A Sense Of Place

I write less and take fewer photos here in California than I did in Michigan. Maybe because any energy or time for communication or artistic expression is already monopolized in other parts of my life. Maybe it’s because I don’t need to work as hard to find beauty as I did in those long, grey winters. One sunny afternoon feels like the next, and my sense of time isn’t as rooted in fireflies / changing leaves / numb extremities / slushy roads / crocus buds.

This year I have been teaching a photography club after school. Maybe “teaching” is the wrong word because mostly I’m just handing cameras to kids and leading them rambling explorations. They climb trees, lie on the sidewalk, climb up into trees, and cluster around any available tiny leaves, unique garbage, cute dogs, and interesting patterns.

Their perspectives on the world make me more aware about my own, as I sift through the digital residue of the last few months. I’ve been in San Diego for almost three years – long enough to have routines and connections, but not to outgrow a feeling of being a newcomer. Pulling up roots can be so fast, and regrowing them so slow.

I love reading novels with a strong sense of place, and after 3 years in this place I have more senses than I have fully formed thoughts.

Cloudy May mornings.
Radio telling me about the texture of the ocean.
The bend of pelican wings above me (not quite echoed on my shoulder blade.)
Jacaranda purple pooling on sidewalks.
Palm trees bending and crackling under jet paths.
Smoke creeping over dry hills.

I can recognize the songs of humming birds & the scent of jasmine.
I am waiting for my lemon tree to produce fruit.

A Pause, and a Teacher Update

Back in the Fall I started a blog post, because I was going to write More Thoughts While My Students Were Taking Standardized Tests, things I contemplated in the mind-numbing boredom (and other angst) of watching them click buttons and fill in spaces… but then I didn’t finish any more than a sentence, much less an entire post, because there was still too much to do. Peripheral chatting to stare down. Passes to sign. Attendance to enter. Papers to grade.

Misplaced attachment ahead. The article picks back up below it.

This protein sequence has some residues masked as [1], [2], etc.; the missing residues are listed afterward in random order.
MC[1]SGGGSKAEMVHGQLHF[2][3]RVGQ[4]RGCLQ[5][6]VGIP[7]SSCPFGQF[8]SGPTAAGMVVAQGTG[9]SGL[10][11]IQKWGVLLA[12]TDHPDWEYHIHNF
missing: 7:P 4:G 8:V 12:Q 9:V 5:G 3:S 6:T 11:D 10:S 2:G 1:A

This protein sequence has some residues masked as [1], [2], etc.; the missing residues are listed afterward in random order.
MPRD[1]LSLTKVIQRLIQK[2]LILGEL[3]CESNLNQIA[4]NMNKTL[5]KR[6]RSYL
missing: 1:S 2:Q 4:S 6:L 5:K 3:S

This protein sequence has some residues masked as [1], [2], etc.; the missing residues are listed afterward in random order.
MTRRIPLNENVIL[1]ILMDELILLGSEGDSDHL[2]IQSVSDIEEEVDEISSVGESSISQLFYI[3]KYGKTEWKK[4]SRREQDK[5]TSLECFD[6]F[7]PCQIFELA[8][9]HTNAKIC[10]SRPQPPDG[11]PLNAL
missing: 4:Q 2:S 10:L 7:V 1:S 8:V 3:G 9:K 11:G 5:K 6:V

I wrote a lot during my first years of teaching, because I had so much to say about this difficult, inspiring, complicated, hilarious, and exhausting job. It is no less difficult, inspiring, complicated, hilarious, or exhausting now, but  I am probably busier than I ever have been. It is all rewarding but it turns out that after being engaged all day long, and then driving home (sometimes for several hours in our crazy winter weather) my brain is a puddle of slime unable to orchestrate anything more than putting food into my mouth and watching mindless TV (at best) or dragging myself directly from my car to my bed (at worst.)

However, this year’s holiday break stretched into several weeks without school (due to extreme winter weather) followed by more weeks punctuated by snow days. We haven’t worked a 5 day week since December. After many snow days spent holed up in bed recovering from frigid commutes, I am trying to take time to reflect.

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A 1st grader’s depiction of how I spend most of my day. That is me with my teacher cart, and an objective on the board in Spanish…

This year I’m doing some new stuff and expanding on things I’ve tried before.

Intentional Professional Growth

Even as I am finishing my Masters in TESOL (opening up the possibility of shifting my career in that direction) I’m trying to be a more involved and proactive in my profession. I’m a mentor teacher for the first time this year, in charge of my school’s website and online content, part of the tech team, and most recently on a PLC task force. Sometimes it feels like a lot, but what I’ve discovered (particularly during this year’s early-winter, pre-break, end-of-the-quarter slump) is that being engaged and involved in improving myself as a teacher is way better than just slogging through… because as a teacher, even just slogging through is exhausting and overwhelming. I might as well be striving for something. I’ve been trying to spend set time every week browsing teacher blogs and websites, and getting resources and inspiration from other teachers via Edmodo. I’m signed up for EdCamp Detroit this Spring, and am pretty excited about the possibilities.

Technology Integration

Technology is a fairly intuitive part of how I connect with the world, and I’ve always tried to incorporate it in my teaching. This year I’ve been trying some new things, inspired by workshops at MIWLA. I am using Edmodo with my middle schoolers, and experimenting this semester with BYOD (Bring Your Own Device.)

Culture Journals

One of my goals for this school year (as part of my school community’s push to boost those all important test scores) is to incorporate writing in my curriculum a bit more, so I’ve been doing “Culture Journals” with grades 1 and up. It has been good for me to see what kind of support and guidance each grade needs with their English writing development. (It helps that I share an office with our fabulous writing teacher.) When we learn about new cultural traditions, artifacts, or celebrations, the youngest students write about it using guided sentences and word banks, and the older students use a writing checklist and some peer editing.

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My Spanish bulletin board is right next to the lunch line, so kids can get some cultural education while waiting in line for lunch.